• Referral for private care forms
  • Appropriate letters requested on behalf of the patient
  • In certain instances fitness to work forms

 Examples of non-NHS services for which GPs can charge other institutions are


  • Medical reports for an insurance company
  • Some reports for the DSS/Benefits Agency
  • Examinations of local authority employees


I only need the doctor’s signature – what is the problem?

When a doctor signs a certificate or completes a report it is a condition of remaining on the Medical Register that they only sign what they know to be true.  Therefore in order to complete even the simplest of forms, the doctor may need to check the patient’s entire record.  Carelessness or an inaccurate report can have serious consequences for the doctor, with the General Medical Council or even the Police.


We close our doors for Staff Training on a Tuesday Lunchtime from 1-2pm.

You will still be able to get hold of us on the phone for any urgent queries!

Thanks in advance for your co-operation, this will provide valuable time for our clinical  and admin teams to share good practice and develop our service.

Tinkers Lane Surgery 2016/17 Flu Campaign

What is Flu?

•  Flu is an acute viral infection of the respiratory tract (nose, mouth, throat, bronchial tubes and lungs)

•  Highly infectious illness which spreads rapidly in closed communities

•  Even people with mild or no symptoms can infect others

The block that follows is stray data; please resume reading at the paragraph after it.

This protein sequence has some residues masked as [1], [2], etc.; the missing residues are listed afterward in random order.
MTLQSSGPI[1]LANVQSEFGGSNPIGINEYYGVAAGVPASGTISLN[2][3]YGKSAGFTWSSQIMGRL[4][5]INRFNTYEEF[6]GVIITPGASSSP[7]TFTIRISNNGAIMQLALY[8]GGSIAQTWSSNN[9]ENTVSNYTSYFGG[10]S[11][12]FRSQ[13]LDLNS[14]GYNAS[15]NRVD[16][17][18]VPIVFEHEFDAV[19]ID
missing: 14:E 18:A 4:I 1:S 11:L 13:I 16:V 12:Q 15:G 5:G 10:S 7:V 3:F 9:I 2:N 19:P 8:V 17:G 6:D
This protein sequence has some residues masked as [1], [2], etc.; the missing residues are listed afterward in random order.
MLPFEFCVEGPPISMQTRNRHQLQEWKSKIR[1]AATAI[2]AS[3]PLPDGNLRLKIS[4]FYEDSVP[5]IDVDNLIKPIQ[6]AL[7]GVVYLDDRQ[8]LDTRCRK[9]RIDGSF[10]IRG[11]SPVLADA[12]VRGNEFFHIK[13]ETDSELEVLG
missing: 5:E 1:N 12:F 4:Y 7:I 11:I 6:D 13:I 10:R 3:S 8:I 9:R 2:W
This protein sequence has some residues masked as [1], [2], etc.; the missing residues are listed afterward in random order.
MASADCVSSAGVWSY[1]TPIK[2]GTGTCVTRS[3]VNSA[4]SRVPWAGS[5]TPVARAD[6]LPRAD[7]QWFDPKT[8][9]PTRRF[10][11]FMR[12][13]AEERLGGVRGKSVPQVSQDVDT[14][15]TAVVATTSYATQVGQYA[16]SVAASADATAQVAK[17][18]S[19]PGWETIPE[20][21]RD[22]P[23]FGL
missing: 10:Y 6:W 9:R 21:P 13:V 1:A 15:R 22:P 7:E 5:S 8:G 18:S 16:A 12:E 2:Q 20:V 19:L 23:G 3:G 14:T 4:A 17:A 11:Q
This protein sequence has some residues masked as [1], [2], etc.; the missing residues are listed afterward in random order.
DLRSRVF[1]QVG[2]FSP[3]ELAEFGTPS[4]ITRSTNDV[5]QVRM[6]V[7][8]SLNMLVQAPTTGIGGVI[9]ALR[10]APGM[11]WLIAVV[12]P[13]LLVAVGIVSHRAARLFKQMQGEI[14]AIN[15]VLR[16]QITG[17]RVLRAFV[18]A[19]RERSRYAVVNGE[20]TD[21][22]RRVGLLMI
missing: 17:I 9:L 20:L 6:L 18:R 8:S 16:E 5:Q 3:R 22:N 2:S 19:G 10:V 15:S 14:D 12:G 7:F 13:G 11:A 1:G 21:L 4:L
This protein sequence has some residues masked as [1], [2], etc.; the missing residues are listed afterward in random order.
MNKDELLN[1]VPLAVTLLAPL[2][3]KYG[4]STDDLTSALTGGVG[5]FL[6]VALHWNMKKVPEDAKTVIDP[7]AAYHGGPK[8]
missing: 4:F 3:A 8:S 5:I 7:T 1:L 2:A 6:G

•  Most cases in the UK occur during an 8-10 week period during the winter

Features of Flu:

•  Easily transmitted by large droplets, small-particle aerosols and by hand to mouth/eye contamination from an infected surface or respiratory secretions of infected person

•  People with mild or no symptoms can still infect others

•  Incubation period 1-5 days (average 2-3 days) though may be longer especially in people with immune deficiency

Common symptoms include:

•  Sudden onset of fever, chills, headache, muscle pain & extreme fatigue

•  Dry cough, sore throat and stuffy nose

•  In young children gastrointestinal symptoms such as vomiting and diarrhoea may be seen

If you are eligible for a flu vaccination please do not wait to be contacted make an appointment with the reception Team for a convenient date and time.

Eligible Categories include:

Patients aged 65 and over

Chronic Respiratory Disease (6 months and older)

Chronic Heart Disease (6 months and older)

Chronic Kidney Disease (6 months and older)

Chronic Liver Disease (6 months and older)

Chronic Neurological Disease (6 months and older)